Commercial real estate lenders were particularly active in Continental Europe during March. Dutch bank ING Real Estate Finance, which was Europe’s most prolific lender in 2015, continued its lending drive. The bank originated a €420 million loan to AEW Europe to finance the French assets within the firm’s €2 billion pan-European Logistis fund.
Elsewhere, ING teamed up with BNP Paribas to finance the Galleria Verde shopping scheme to the south of Milan for a joint venture between Dutch firm Eurocommercial Properties and retailer Finiper with a five-year 62.5 percent loan-to-value loan. ING and Natixis also wrote a €150 million loan to finance the ‘Great Beauty’ portfolio of three Rome properties for Morgan Stanley’s Sapphire Fund. BNP Paribas and UBI Banca also bought into the Great Beauty deal.
Blackstone continued to finance its European logistics drive during March. The firm’s Logicor unit sourced €575 million of debt from Bank of America Merrill Lynch to refinance the Certeum portfolio of Finnish logistics properties. Logicor bought a controlling stake in Certeum last December. The five-year financing reflected a 62.5 percent LTV priced around 300 bps, according to CoStar. The loan is likely to be either syndicated or securitised.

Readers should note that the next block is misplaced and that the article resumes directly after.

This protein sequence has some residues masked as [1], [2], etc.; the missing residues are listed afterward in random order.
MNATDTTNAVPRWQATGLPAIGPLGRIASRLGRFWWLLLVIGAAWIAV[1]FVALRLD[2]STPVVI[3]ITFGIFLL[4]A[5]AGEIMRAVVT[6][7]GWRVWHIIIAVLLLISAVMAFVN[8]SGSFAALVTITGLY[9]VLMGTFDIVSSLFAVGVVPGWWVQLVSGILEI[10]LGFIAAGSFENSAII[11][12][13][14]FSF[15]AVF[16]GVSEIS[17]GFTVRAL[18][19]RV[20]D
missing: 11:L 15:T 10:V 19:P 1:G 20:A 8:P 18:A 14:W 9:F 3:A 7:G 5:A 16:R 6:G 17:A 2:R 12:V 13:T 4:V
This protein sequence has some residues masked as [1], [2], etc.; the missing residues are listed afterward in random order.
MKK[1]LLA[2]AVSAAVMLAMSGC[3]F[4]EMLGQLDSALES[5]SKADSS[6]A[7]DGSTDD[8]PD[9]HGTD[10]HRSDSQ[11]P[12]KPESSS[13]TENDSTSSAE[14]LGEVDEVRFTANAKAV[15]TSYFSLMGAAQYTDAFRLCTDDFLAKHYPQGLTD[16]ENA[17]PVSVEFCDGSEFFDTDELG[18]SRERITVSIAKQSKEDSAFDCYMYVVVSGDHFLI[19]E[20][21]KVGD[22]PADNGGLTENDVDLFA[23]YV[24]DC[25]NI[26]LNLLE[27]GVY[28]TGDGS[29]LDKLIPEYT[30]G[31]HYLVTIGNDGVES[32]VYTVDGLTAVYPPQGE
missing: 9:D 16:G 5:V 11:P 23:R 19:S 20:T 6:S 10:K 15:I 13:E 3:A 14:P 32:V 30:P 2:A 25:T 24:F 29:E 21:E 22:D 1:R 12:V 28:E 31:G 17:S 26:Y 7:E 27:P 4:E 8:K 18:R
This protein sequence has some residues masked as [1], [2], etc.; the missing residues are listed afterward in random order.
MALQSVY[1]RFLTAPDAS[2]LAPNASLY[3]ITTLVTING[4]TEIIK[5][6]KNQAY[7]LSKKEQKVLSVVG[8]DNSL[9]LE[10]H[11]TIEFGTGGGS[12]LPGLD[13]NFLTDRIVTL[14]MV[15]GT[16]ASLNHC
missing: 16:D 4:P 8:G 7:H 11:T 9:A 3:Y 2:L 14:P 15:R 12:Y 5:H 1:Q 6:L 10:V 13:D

Deutsche Pfandbriefbank and Deutsche Hypo jointly wrote a significant development loan. The pair have provided €267 million to fund Perella Weinberg’s development of an office complex in central Frankfurt. The Marieninsel development will comprise two buildings totalling 57,000 square metres in among the city’s prime office towers.
In the loan-on-loan market, Goldman Sachs provided a £269 million loan to CarVal Investors to finance its portion of the Project Poseidon loan portfolio, according to Estates Gazette. The Irish loan book was sold by Lloyds Banking Group last July and represented the rump of its Irish exposure. Goldman Sachs, CarVal and Bank of Ireland bought £2.6 billion of loans for £827 million.
In London, Deutsche Pfandbriefbank provided a £75 million loan to Tishman Speyer Properties to finance its acquisition of the Economist Plaza office building in the St James’ area of the capital. The complex has been home to The Economist’s editorial staff since 1964 and was reportedly sold for £130 million in February.
In late February, Derwent London raised £105 million through the issue of an unsecured US private placement. Three US institutional investors bought the bonds. The deal allowed Derwent London to lock in long-term finance; a £30 million tranche had a 12 year duration, priced at 3.64 percent, with a £75 million tranche due to mature in 15 years and priced at 3.57 percent.
Click here to view recent lending deals for Feb/March 2016.